Heinz, Smith reports, began making tomato ketchup in the late 19th century. By 1905, the company had become the ketchup king, turning out more than 5 million bottles a year. Today,Heinz owns 59 percent of the market, according to data from Nielsen, with Hunts (15 percent) and Del Monte (2 percent) fighting for the leftovers.. . .

So what makes Heinz the standard by which all others are measured? Consumer tests identify four key characteristics: tang, sweetness, a concentrated tomato flavor and a thick, pourable consistency. Re-creating that blend with fresh or more-wholesome ingredients was my goal.. . .

via DIY not?.

She then tells about trying various recipes with various ingredients.  Her ketchup keeps coming out too sweet or the wrong consistency or good-tasting but just not like ketchup.  (Have any of you had better luck?)  At any rate, let us salute a good product.Heinz Ketchup

Islam losing ground to Christianity?

Christianity may be declining in the West and Islam is surging, but in the world as a whole, it’s a different story.  So says Ryan Mauro:

It’s true that Islam (as well as atheism and universalism) is growing in the West, mostly because of high birth rates among Muslims and immigration, but the exploding growth of evangelical Christianity around the world through conversion is unreported. The analysis is distorted because of the lack of reporting from places like Africa, where nearly half of the population is estimated to be Christian. In other places like China, news of such trends is suppressed, leaving few to know that some estimates put the Christian population there at up to 111 million. There may be more members in the underground evangelical movement there than in the 75-million strong Chinese Communist Party. It’s been reported that 10,000 Chinese convert to Christianity per day. That number may be a stretch, but if current trends hold, predictions that China will become the country with the largest number of Christians by the middle of the century could come true.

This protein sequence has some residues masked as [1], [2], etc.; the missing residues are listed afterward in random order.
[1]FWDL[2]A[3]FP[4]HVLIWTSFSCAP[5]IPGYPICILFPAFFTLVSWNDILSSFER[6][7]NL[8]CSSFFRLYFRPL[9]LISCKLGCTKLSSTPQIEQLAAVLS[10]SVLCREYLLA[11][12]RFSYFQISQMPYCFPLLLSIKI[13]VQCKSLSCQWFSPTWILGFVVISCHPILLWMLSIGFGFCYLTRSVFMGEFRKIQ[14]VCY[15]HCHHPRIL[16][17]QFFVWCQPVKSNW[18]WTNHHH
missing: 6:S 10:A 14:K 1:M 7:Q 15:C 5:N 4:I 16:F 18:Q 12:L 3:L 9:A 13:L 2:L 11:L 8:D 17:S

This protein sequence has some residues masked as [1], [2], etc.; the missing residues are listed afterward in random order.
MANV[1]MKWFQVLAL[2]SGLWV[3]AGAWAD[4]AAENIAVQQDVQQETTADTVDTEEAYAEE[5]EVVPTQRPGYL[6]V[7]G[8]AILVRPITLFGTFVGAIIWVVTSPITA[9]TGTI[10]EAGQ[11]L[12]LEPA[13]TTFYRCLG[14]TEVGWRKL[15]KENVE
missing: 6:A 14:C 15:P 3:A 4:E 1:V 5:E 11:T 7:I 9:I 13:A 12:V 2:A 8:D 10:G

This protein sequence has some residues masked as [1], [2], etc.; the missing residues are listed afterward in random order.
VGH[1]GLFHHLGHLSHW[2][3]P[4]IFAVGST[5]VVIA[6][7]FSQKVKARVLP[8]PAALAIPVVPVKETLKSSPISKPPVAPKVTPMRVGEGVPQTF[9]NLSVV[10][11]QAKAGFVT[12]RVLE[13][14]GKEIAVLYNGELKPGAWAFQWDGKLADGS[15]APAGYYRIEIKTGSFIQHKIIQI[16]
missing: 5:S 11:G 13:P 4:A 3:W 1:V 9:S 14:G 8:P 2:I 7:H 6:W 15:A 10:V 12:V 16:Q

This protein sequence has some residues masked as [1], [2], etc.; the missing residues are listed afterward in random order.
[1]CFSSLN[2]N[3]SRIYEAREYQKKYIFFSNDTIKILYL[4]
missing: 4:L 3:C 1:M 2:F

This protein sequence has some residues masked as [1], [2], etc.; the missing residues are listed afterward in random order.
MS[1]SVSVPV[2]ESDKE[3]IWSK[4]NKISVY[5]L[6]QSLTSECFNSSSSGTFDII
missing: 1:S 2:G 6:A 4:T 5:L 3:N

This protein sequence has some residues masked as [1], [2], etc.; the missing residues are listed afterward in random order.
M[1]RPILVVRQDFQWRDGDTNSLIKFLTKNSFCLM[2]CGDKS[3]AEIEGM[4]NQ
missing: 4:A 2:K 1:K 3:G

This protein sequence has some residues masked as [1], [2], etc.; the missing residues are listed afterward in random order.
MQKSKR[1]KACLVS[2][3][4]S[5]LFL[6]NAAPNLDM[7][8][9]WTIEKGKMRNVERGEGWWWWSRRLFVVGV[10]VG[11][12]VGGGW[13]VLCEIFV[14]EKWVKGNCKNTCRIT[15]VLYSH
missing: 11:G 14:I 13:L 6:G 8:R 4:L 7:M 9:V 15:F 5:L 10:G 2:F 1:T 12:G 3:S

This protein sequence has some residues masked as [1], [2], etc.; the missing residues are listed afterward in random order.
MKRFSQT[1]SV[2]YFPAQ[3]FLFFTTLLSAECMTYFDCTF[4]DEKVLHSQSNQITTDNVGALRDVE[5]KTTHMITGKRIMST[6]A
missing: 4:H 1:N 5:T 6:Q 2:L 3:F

The image in one’s mind of a Christian is usually of an American or European. The decline of Christianity in the West gives the impression that the religion is collapsing when it is really transforming. In Dinesh D’Souza’s What’s So Great About Christianity, he writes that in 1900, over 80 percent of Christians lived in Europe and the U.S. Now, two out of three evangelicals live in Asia, Africa, and South America. South Korea now holds the title as the second-place country in sending out missionaries, despite the fact that the number one country, the U.S., has over six times as many people.

Another fact to consider is that while the number of Christians overall is declining in the West, the number of evangelicals is rising. There are less of those “Sunday Christians” who do the church routine and don’t make having a relationship with God part of their very being. They are falling away from church as it becomes more socially acceptable to do so and are turning to agnosticism, atheism, and a universalism that believes all religions are one and the same. Christianity is changing into a smaller but more devout and active force.